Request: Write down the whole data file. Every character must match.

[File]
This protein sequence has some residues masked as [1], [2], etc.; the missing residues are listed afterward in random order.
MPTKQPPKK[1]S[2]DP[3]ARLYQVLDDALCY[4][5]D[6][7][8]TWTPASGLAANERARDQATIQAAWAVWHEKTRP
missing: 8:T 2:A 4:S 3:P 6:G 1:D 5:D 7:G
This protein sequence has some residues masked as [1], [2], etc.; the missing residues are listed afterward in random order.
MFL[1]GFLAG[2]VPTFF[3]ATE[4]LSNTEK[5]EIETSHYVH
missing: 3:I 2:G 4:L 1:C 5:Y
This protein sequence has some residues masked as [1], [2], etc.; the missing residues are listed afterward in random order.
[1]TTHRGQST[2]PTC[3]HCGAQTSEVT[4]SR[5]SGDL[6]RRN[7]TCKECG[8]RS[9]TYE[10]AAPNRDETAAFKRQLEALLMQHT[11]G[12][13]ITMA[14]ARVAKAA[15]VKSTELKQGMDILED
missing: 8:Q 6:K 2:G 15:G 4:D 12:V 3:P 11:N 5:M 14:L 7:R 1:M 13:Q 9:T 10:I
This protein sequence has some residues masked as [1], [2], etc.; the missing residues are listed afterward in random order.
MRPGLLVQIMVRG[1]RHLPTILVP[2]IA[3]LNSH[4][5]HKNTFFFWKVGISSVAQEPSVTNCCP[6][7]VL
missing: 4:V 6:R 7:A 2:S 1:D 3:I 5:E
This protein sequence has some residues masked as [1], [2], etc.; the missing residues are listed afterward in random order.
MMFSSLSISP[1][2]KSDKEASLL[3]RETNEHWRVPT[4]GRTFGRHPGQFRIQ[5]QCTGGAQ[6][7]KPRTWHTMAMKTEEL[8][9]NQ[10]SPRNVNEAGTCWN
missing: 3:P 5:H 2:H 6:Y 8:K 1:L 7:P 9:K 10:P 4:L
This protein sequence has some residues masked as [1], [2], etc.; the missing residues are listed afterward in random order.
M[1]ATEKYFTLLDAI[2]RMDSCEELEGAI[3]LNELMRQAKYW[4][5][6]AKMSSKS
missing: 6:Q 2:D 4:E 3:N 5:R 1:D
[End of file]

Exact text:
This protein sequence has some residues masked as [1], [2], etc.; the missing residues are listed afterward in random order.
MPTKQPPKK[1]S[2]DP[3]ARLYQVLDDALCY[4][5]D[6][7][8]TWTPASGLAANERARDQATIQAAWAVWHEKTRP
missing: 8:T 2:A 4:S 3:P 6:G 1:D 5:D 7:G
This protein sequence has some residues masked as [1], [2], etc.; the missing residues are listed afterward in random order.
MFL[1]GFLAG[2]VPTFF[3]ATE[4]LSNTEK[5]EIETSHYVH
missing: 3:I 2:G 4:L 1:C 5:Y
This protein sequence has some residues masked as [1], [2], etc.; the missing residues are listed afterward in random order.
[1]TTHRGQST[2]PTC[3]HCGAQTSEVT[4]SR[5]SGDL[6]RRN[7]TCKECG[8]RS[9]TYE[10]AAPNRDETAAFKRQLEALLMQHT[11]G[12][13]ITMA[14]ARVAKAA[15]VKSTELKQGMDILED
missing: 8:Q 6:K 2:G 15:G 4:D 12:V 3:P 11:N 5:M 14:L 7:R 1:M 13:Q 9:T 10:I
This protein sequence has some residues masked as [1], [2], etc.; the missing residues are listed afterward in random order.
MRPGLLVQIMVRG[1]RHLPTILVP[2]IA[3]LNSH[4][5]HKNTFFFWKVGISSVAQEPSVTNCCP[6][7]VL
missing: 4:V 6:R 7:A 2:S 1:D 3:I 5:E
This protein sequence has some residues masked as [1], [2], etc.; the missing residues are listed afterward in random order.
MMFSSLSISP[1][2]KSDKEASLL[3]RETNEHWRVPT[4]GRTFGRHPGQFRIQ[5]QCTGGAQ[6][7]KPRTWHTMAMKTEEL[8][9]NQ[10]SPRNVNEAGTCWN
missing: 3:P 5:H 2:H 6:Y 8:K 1:L 7:P 9:K 10:P 4:L
This protein sequence has some residues masked as [1], [2], etc.; the missing residues are listed afterward in random order.
M[1]ATEKYFTLLDAI[2]RMDSCEELEGAI[3]LNELMRQAKYW[4][5][6]AKMSSKS
missing: 6:Q 2:D 4:E 3:N 5:R 1:D